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Archive for the ‘Genesis’ Category

The Intertextual Reception of Genesis 1–3 in Irenaeus of Lyons

In Brill, Eric Covington, Genesis, Irenaeus of Lyons, Patristic exegesis, Patristics, Reception history, Stephen O. PRESLEY on January 13, 2016 at 11:15 am

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2016.01.02 | Stephen O. Presley. The Intertextual Reception of Genesis 1–3 in Irenaeus of Lyons (The Bible in Ancient Christianity; Leiden: Brill, 2015). Hardback. 267 pages + 34 pages bibliography & indices.

Review by Eric Covington, University of St Andrews.

Many thanks to Brill Publishers for providing a MyBook paperback inspection copy.

In The Intertextual Reception of Genesis 1–3 in Irenaeus of Lyons, Stephen O. Presley examines every reference to Gen 1–3 in Adversus Haereses (Against Heresies, abbreviated hereafter as Haer.) to demonstrate how Irenaeus interprets Genesis’ protological narratives within an intertextual network spanning the entire biblical canon.
Presley argues that Irenaeus’ intertextual exegesis is an outworking of his particular view of scriptural consonance informed by his doctrine of revelation and creation. Read the rest of this entry »

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The Testing of God’s Sons: The Refining of Faith as a Biblical Theme

In B&H Academic, Genesis, Gregory S. SMITH, HB/OT, Kerry Lee, Linguistics, Pentateuch on September 3, 2014 at 8:29 pm

2014.9.15 | Gregory S. Smith. The Testing of God’s Sons: The Refining of Faith as a Biblical Theme. Nashville, TN: B&H Academic, 2014. pp. xviii + 222. ISBN: 9780805464184.

Review by Kerry Lee.

Many thanks to B&H Academic for providing a review copy.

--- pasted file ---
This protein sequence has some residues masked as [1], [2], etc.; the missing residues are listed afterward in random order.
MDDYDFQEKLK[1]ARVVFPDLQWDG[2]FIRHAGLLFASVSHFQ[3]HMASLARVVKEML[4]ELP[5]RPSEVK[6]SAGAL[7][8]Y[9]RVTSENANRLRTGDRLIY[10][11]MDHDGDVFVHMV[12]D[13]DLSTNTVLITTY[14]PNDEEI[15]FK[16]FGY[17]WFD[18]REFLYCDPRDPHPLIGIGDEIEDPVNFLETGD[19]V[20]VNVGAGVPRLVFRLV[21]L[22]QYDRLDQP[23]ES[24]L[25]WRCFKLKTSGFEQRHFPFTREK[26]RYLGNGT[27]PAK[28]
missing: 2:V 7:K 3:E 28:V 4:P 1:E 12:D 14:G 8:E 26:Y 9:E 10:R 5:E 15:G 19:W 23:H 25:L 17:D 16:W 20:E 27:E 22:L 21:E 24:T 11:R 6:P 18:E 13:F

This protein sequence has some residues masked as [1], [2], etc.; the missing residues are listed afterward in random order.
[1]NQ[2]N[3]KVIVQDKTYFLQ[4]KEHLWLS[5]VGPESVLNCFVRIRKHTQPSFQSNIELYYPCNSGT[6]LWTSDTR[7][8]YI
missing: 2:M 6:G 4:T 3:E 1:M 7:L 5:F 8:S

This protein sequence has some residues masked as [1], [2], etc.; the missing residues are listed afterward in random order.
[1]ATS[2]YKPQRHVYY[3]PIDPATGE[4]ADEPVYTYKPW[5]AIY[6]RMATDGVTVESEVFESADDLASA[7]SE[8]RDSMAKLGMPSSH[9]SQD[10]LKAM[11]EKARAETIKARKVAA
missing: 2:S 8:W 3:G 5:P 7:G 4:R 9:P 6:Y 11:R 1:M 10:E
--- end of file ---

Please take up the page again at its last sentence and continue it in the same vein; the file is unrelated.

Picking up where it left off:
The Testing of God’s Sons by Gregory S. Smith is primarily an exploration of the literary theme of “testing”, a theme that is especially important in Genesis but that, Smith also argues, is a unifying theme in the entire Pentateuch and even the entire Christian Bible. Additionally, to support his case, he engages in a limited semantic field analysis of common Hebrew terms that communicate the idea of testing. He argues that underlying the use of these terms is a metallurgical metaphor, and Smith finds that one particular term that is important to his literary analysis of the theme of testing in the Bible, Hebrew bāḥan, is connected to the idea of a “touchstone”, meaning the purpose of the testing is authentication (more than “refining” or “revealing”). Read the rest of this entry »

Pentateuch, Hexateuch, or Enneateuch?: Identifying Literary Works in Genesis through Kings

In Biblical Criticism, Genesis, HB/OT, Hermeneutics, Intertextuality, Kerry Lee, Konrad SCHMID, Pentateuch, Scribal habits, Scripture, Septuagint, Society of Biblical Literature, Thomas B. DOZEMAN, Thomas RÖMER on June 11, 2012 at 5:07 pm

2012.06.12 | Thomas B. Dozeman, Thomas Römer, and Konrad Schmid, eds. Pentateuch, Hexateuch, or Enneateuch?: Identifying Literary Works in Genesis through Kings. Ancient Israel and its Literature 8. Atlanta: SBL, 2011. x + 313 pages. $39.95. ISBN: 9781589835429.

Reviewed by Kerry Lee, University of Edinburgh.

RBECS would like to thank SBL for kindly providing us with a review copy.

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Pentateuch, Hexateuch, or Enneateuch? is a collaboration between the Pentateuch and Deuteronomistic History Sections of SBL Read the rest of this entry »

Genesis (New Cambridge Bible Commentary)

In Abraham, Biblical Criticism, Bill T. ARNOLD, Cambridge University Press, Genesis, HB/OT, Hermeneutics, Kerry Lee on May 4, 2012 at 3:54 pm

2012.05.08 | Bill T. Arnold. Genesis. The New Cambridge Bible Commentary. Cambridge: Cambridge University Press, 2009. xxii + 409 pages. (PB) £16.99. ISBN: 9780521000673. (HB) £50. ISBN: 9780521806077.